About 42 per cent of the B cohort and 39 per cent of the K cohort did not show any sleeping problems at either wave. For those who did have problems, fewer than half the children had the same problem at both Wave 1 and Wave 1.5. In fact, very few children had problems such as snoring or difficulty breathing, and wheezing or asthma/coughing, at both waves. This suggests that many childhood sleeping problems are time-limited rather than chronic.

Developmental concerns over the early years of life

At both Waves 1 and 1.5, parents of the B cohort were asked if they had concerns over their child's expressive language development (how the child talks or makes speech sounds), receptive language development (how the child understands the things said to them) and gross motor skill development (use of arms and legs).

Given that all of these areas develop rapidly in the second year of life, we might expect parental concerns over their child's development to also increase from infancy to toddlerhood. This is borne out by comparing the parental concerns for the B cohort at Wave 1 with Wave 1.5, where very marked increases are evident - the proportion of parents with concerns increased from 2 per cent to 17 per cent for expressive language, 1 per cent to 32 per cent for receptive language and from 2 per cent to 30 per cent for gross motor skills. It is possible that the different collection methodologies may contribute in part to these large increases in parental concern.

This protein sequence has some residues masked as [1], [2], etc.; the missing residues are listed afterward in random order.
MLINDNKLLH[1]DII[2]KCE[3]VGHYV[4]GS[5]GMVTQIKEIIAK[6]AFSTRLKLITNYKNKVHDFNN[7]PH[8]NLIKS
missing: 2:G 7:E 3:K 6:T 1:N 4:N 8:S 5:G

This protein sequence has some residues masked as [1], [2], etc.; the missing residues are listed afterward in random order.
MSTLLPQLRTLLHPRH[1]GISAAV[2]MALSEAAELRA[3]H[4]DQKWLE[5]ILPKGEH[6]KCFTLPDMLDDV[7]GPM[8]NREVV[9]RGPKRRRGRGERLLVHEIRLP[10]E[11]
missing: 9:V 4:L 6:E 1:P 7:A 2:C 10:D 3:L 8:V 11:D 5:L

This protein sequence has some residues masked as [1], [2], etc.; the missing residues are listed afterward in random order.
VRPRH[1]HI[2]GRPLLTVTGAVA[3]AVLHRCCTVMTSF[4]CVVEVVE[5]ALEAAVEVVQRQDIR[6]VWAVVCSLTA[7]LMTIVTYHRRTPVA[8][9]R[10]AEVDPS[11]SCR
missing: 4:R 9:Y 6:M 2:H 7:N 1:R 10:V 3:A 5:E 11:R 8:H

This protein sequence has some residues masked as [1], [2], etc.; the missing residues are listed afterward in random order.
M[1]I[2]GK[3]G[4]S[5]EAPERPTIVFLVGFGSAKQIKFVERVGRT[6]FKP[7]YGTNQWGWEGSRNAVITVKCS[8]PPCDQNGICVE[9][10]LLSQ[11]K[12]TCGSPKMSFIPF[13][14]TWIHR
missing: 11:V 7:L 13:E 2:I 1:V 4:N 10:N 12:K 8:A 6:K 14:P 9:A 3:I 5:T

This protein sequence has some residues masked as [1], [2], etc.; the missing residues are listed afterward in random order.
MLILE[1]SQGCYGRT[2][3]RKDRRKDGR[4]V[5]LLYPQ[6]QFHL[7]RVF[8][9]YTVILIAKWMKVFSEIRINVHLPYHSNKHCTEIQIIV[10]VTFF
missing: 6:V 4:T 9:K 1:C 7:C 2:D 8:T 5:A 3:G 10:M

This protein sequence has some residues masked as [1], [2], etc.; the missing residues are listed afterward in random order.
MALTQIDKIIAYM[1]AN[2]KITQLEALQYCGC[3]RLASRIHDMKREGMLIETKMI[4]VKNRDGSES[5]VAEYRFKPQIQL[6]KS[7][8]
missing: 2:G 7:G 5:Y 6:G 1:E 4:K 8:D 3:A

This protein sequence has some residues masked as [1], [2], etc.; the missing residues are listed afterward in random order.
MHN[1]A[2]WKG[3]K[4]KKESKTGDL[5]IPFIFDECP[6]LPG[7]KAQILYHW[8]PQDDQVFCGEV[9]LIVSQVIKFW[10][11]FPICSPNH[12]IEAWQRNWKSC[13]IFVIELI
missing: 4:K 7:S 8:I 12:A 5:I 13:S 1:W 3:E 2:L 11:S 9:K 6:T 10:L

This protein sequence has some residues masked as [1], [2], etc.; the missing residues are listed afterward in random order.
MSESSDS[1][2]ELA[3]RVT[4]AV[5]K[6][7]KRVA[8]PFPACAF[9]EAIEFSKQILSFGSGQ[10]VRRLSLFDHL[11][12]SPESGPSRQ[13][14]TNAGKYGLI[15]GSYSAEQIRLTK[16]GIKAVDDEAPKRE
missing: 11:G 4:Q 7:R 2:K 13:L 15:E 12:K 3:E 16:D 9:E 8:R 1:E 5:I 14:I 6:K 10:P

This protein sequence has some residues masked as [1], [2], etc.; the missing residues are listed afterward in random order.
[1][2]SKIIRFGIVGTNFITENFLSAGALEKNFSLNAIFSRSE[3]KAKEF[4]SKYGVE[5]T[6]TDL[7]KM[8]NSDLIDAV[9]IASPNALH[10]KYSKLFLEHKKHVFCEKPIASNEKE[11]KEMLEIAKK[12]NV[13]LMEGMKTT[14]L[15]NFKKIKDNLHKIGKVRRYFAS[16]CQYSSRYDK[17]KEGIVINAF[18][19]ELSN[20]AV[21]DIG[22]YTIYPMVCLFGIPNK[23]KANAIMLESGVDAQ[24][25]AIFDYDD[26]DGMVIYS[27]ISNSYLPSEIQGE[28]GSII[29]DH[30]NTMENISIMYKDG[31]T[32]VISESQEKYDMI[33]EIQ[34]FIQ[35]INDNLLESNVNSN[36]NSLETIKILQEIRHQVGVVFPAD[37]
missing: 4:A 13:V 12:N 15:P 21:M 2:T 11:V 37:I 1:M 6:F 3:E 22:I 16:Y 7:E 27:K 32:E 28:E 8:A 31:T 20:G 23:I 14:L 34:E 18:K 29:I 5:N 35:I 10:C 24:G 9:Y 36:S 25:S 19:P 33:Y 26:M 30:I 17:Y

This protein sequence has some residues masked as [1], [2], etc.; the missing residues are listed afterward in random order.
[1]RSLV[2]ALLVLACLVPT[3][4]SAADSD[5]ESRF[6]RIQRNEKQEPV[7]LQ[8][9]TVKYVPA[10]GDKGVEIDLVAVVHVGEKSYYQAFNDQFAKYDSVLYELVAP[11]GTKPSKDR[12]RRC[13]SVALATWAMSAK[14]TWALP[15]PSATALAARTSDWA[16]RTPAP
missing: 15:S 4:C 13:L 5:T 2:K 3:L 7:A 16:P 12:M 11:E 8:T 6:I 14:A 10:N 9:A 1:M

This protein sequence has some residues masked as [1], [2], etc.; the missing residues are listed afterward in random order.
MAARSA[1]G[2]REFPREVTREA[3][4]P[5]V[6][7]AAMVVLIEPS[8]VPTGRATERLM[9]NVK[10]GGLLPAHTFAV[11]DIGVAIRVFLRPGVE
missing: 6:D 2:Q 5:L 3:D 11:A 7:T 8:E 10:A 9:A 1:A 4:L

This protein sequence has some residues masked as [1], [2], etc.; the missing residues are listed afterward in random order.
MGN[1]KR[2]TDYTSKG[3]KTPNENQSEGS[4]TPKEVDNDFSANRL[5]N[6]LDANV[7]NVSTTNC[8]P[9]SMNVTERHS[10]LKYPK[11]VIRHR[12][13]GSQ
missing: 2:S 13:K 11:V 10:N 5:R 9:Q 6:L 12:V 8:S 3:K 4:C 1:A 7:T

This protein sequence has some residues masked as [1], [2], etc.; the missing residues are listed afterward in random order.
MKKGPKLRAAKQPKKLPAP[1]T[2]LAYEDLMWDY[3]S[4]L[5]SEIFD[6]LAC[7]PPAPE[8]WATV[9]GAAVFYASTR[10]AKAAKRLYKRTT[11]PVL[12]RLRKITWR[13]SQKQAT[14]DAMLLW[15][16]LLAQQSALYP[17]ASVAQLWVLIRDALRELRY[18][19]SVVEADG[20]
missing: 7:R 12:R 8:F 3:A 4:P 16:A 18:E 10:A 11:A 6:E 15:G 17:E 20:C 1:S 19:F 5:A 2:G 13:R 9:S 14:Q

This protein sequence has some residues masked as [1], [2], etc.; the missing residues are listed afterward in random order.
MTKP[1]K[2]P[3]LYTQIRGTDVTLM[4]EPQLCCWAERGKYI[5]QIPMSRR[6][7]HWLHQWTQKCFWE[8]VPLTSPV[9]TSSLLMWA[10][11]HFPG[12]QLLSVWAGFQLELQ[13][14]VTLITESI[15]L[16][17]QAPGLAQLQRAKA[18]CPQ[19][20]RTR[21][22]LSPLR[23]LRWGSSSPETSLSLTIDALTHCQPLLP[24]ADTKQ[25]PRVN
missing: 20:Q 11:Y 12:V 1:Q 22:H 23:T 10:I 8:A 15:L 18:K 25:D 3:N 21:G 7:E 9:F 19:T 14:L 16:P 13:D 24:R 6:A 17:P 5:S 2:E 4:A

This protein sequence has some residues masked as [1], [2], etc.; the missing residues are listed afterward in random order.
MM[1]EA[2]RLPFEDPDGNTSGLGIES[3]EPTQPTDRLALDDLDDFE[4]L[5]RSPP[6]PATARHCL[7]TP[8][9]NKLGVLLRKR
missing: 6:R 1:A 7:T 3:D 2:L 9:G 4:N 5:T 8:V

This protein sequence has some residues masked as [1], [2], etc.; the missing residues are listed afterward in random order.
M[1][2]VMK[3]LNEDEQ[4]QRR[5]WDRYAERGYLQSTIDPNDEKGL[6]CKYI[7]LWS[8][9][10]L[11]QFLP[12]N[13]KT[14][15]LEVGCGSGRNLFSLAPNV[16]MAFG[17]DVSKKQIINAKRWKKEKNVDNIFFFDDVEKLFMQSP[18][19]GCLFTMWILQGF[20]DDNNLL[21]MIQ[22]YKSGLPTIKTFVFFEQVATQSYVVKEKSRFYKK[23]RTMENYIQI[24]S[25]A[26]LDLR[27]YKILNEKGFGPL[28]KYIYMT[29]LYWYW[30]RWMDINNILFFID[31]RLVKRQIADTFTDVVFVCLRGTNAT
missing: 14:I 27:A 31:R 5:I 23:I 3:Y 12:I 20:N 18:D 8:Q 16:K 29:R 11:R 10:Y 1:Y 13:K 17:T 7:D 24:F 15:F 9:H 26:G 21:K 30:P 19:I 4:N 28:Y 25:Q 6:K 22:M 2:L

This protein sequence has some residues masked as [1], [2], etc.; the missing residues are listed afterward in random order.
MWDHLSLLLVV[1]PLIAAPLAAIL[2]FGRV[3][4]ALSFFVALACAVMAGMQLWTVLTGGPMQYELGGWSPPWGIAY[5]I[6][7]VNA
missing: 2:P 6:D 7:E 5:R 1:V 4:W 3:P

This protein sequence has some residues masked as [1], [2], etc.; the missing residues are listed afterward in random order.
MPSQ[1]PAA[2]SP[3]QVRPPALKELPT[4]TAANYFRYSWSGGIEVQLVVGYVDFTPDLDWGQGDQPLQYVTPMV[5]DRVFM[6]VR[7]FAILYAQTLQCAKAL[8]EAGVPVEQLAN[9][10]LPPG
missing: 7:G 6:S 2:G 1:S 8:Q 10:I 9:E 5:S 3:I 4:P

At Wave 1.5, parents of the K cohort children were asked about a range of concerns they might have for their children. About 31 per cent of parents had concerns over their child's behaviour, 45 per cent had concerns about how their child was getting along with others, 44 per cent had concerns about how the child was learning to do things himself/herself and 44 per cent had concerns about how their child was learning (pre-) school skills. Despite these concerns, almost all parents (96 per cent) thought their child plays and works well by himself/herself compared to other children the same age.

Children's education and child care (K cohort)

With the children in the K cohort being around the age of starting school at Wave 1.5, a major focus of the Wave 1.5 questionnaire was their adjustment to school entry. Most of the children (57 per cent) were attending a preparatory year1 in primary school, 28 per cent were in Grade or Year 1, 15 per cent were still attending pre-school and 1 per cent were not at school or pre-school.